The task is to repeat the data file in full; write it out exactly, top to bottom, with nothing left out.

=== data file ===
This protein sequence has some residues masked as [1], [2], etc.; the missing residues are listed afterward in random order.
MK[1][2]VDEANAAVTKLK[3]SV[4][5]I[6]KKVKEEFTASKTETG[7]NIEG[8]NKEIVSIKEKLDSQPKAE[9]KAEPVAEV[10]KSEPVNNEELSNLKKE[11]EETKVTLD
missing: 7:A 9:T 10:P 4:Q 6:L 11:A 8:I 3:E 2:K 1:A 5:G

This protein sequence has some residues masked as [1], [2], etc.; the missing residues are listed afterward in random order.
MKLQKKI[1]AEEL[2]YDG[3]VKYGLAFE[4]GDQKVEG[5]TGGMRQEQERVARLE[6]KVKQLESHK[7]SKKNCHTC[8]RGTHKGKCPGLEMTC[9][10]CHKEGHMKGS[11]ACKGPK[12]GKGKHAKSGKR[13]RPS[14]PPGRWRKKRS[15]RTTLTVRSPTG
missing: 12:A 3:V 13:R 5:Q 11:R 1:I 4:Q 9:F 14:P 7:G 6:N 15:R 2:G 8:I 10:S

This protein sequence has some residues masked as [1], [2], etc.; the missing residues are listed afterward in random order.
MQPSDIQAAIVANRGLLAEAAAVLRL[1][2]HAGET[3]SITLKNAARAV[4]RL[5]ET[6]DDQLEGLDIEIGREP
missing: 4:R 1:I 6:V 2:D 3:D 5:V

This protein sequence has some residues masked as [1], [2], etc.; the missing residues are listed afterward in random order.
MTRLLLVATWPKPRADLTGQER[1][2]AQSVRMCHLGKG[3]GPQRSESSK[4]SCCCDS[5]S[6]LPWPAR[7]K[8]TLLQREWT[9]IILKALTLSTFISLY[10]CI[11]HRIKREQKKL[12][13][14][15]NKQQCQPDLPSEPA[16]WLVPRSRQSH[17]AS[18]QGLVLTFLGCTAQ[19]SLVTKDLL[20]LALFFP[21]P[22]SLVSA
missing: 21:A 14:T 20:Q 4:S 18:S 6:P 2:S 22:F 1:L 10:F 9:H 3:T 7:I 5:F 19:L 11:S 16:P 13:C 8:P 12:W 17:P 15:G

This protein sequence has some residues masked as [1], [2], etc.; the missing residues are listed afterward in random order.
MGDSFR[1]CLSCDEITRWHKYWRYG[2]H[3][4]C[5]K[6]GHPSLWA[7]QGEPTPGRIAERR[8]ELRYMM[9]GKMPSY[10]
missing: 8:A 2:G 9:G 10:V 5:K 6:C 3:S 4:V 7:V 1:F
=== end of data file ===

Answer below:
This protein sequence has some residues masked as [1], [2], etc.; the missing residues are listed afterward in random order.
MK[1][2]VDEANAAVTKLK[3]SV[4][5]I[6]KKVKEEFTASKTETG[7]NIEG[8]NKEIVSIKEKLDSQPKAE[9]KAEPVAEV[10]KSEPVNNEELSNLKKE[11]EETKVTLD
missing: 7:A 9:T 10:P 4:Q 6:L 11:A 8:I 3:E 2:K 1:A 5:G

This protein sequence has some residues masked as [1], [2], etc.; the missing residues are listed afterward in random order.
MKLQKKI[1]AEEL[2]YDG[3]VKYGLAFE[4]GDQKVEG[5]TGGMRQEQERVARLE[6]KVKQLESHK[7]SKKNCHTC[8]RGTHKGKCPGLEMTC[9][10]CHKEGHMKGS[11]ACKGPK[12]GKGKHAKSGKR[13]RPS[14]PPGRWRKKRS[15]RTTLTVRSPTG
missing: 12:A 3:V 13:R 5:Q 11:R 1:I 4:Q 9:F 14:P 7:G 6:N 15:R 2:G 8:I 10:S

This protein sequence has some residues masked as [1], [2], etc.; the missing residues are listed afterward in random order.
MQPSDIQAAIVANRGLLAEAAAVLRL[1][2]HAGET[3]SITLKNAARAV[4]RL[5]ET[6]DDQLEGLDIEIGREP
missing: 4:R 1:I 6:V 2:D 3:D 5:V

This protein sequence has some residues masked as [1], [2], etc.; the missing residues are listed afterward in random order.
MTRLLLVATWPKPRADLTGQER[1][2]AQSVRMCHLGKG[3]GPQRSESSK[4]SCCCDS[5]S[6]LPWPAR[7]K[8]TLLQREWT[9]IILKALTLSTFISLY[10]CI[11]HRIKREQKKL[12][13][14][15]NKQQCQPDLPSEPA[16]WLVPRSRQSH[17]AS[18]QGLVLTFLGCTAQ[19]SLVTKDLL[20]LALFFP[21]P[22]SLVSA
missing: 21:A 14:T 20:Q 4:S 18:S 6:P 2:S 22:F 1:L 10:F 9:H 3:T 7:I 5:F 19:L 11:S 16:P 13:C 8:P 12:W 17:P 15:G

This protein sequence has some residues masked as [1], [2], etc.; the missing residues are listed afterward in random order.
MGDSFR[1]CLSCDEITRWHKYWRYG[2]H[3][4]C[5]K[6]GHPSLWA[7]QGEPTPGRIAERR[8]ELRYMM[9]GKMPSY[10]
missing: 8:A 2:G 9:G 10:V 5:K 6:C 3:S 4:V 7:V 1:F